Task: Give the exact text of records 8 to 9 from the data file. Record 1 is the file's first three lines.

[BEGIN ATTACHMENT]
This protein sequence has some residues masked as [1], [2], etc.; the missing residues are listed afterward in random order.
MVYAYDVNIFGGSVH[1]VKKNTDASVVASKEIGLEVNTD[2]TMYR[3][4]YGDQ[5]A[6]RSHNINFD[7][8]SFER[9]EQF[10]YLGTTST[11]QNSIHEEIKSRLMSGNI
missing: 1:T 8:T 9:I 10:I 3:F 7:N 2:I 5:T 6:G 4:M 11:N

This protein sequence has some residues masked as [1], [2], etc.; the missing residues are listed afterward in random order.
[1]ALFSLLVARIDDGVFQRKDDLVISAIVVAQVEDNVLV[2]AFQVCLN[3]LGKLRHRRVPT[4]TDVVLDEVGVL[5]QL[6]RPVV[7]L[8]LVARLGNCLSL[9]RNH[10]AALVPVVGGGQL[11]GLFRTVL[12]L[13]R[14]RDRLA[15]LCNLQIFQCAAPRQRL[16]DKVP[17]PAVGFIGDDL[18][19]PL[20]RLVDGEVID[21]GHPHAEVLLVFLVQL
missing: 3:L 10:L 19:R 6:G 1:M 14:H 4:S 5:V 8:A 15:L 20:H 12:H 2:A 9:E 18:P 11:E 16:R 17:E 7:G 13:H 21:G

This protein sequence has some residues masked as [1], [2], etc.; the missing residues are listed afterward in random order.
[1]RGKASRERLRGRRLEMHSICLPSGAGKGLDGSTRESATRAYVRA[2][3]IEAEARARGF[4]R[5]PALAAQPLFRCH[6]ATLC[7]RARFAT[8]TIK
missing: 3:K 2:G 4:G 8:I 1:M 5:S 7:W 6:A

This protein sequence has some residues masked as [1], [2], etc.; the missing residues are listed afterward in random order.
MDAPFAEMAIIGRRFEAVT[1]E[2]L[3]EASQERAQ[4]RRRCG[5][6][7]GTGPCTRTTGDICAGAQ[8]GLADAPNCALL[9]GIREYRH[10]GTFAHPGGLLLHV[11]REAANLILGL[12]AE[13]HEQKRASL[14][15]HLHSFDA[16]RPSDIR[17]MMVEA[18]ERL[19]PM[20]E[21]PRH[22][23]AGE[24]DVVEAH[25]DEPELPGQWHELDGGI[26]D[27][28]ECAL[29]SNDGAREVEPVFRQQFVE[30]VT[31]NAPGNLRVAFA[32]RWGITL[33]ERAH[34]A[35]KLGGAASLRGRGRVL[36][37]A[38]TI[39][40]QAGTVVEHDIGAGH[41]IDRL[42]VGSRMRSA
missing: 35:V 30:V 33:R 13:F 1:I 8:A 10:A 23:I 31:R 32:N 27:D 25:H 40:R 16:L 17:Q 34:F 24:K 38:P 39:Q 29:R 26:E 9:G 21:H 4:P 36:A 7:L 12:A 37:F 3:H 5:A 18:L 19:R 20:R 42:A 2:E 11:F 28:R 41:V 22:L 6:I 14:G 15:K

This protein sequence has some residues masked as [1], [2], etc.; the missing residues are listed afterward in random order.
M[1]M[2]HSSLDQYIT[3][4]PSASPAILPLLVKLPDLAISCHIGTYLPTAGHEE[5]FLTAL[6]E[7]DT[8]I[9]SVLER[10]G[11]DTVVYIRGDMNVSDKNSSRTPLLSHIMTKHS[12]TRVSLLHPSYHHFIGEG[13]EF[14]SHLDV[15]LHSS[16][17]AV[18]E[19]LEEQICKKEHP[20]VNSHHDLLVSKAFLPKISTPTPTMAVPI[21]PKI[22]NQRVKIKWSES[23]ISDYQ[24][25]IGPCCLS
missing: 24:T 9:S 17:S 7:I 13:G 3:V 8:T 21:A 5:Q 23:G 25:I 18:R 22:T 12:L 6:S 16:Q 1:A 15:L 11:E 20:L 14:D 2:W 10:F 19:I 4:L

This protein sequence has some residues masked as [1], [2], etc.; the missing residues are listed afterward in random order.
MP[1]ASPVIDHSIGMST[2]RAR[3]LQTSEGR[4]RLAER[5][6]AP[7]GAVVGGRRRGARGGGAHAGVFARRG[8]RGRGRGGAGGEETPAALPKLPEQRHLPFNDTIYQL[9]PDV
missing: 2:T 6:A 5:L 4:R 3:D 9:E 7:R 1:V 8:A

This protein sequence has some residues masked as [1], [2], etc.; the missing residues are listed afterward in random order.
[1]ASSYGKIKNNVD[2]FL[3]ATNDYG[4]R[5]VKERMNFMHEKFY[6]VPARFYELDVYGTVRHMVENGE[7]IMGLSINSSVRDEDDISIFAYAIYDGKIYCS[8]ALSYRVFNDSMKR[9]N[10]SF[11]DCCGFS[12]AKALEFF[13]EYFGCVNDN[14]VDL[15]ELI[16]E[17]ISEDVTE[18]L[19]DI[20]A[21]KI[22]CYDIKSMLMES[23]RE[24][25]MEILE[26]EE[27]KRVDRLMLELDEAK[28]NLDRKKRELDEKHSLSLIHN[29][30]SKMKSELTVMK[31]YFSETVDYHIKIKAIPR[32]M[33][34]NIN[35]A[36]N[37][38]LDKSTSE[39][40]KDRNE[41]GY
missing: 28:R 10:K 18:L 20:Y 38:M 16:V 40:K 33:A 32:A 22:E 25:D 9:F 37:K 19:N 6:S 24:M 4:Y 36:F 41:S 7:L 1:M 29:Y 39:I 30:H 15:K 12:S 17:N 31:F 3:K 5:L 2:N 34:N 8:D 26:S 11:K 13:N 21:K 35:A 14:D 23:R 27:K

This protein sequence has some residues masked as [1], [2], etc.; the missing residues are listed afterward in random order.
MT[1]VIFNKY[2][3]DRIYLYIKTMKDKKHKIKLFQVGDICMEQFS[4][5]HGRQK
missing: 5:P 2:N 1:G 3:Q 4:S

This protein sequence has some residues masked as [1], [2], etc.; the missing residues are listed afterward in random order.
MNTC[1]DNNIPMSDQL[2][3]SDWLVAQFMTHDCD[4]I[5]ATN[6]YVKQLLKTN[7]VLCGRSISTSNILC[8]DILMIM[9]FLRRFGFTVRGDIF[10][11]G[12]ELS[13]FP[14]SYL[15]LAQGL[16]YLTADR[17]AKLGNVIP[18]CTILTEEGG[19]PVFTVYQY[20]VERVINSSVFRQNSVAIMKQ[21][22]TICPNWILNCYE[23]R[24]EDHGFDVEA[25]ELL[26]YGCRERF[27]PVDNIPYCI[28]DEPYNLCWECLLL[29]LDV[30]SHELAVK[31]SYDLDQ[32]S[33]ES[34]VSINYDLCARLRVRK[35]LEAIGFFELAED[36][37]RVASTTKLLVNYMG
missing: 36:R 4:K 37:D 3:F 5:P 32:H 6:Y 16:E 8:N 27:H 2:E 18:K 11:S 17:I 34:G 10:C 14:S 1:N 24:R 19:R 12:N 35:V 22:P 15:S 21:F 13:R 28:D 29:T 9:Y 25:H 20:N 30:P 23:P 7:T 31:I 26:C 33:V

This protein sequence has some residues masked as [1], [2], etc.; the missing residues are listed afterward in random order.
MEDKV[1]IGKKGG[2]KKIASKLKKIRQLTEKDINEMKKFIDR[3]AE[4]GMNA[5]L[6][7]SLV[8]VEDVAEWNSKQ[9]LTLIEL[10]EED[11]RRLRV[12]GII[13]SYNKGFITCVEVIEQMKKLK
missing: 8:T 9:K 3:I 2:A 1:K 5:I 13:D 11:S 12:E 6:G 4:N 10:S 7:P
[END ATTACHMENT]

This protein sequence has some residues masked as [1], [2], etc.; the missing residues are listed afterward in random order.
MT[1]VIFNKY[2][3]DRIYLYIKTMKDKKHKIKLFQVGDICMEQFS[4][5]HGRQK
missing: 5:P 2:N 1:G 3:Q 4:S

This protein sequence has some residues masked as [1], [2], etc.; the missing residues are listed afterward in random order.
MNTC[1]DNNIPMSDQL[2][3]SDWLVAQFMTHDCD[4]I[5]ATN[6]YVKQLLKTN[7]VLCGRSISTSNILC[8]DILMIM[9]FLRRFGFTVRGDIF[10][11]G[12]ELS[13]FP[14]SYL[15]LAQGL[16]YLTADR[17]AKLGNVIP[18]CTILTEEGG[19]PVFTVYQY[20]VERVINSSVFRQNSVAIMKQ[21][22]TICPNWILNCYE[23]R[24]EDHGFDVEA[25]ELL[26]YGCRERF[27]PVDNIPYCI[28]DEPYNLCWECLLL[29]LDV[30]SHELAVK[31]SYDLDQ[32]S[33]ES[34]VSINYDLCARLRVRK[35]LEAIGFFELAED[36][37]RVASTTKLLVNYMG
missing: 36:R 4:K 37:D 3:F 5:P 32:H 6:Y 16:E 8:N 27:H 2:E 18:K 11:S 17:I 34:G 10:C 14:S 1:N 24:R 19:R 12:N 35:V 22:P 15:S 21:F 13:R 28:D 29:T 9:Y 25:H 20:N 30:P 23:P 7:T 31:I 26:C 33:V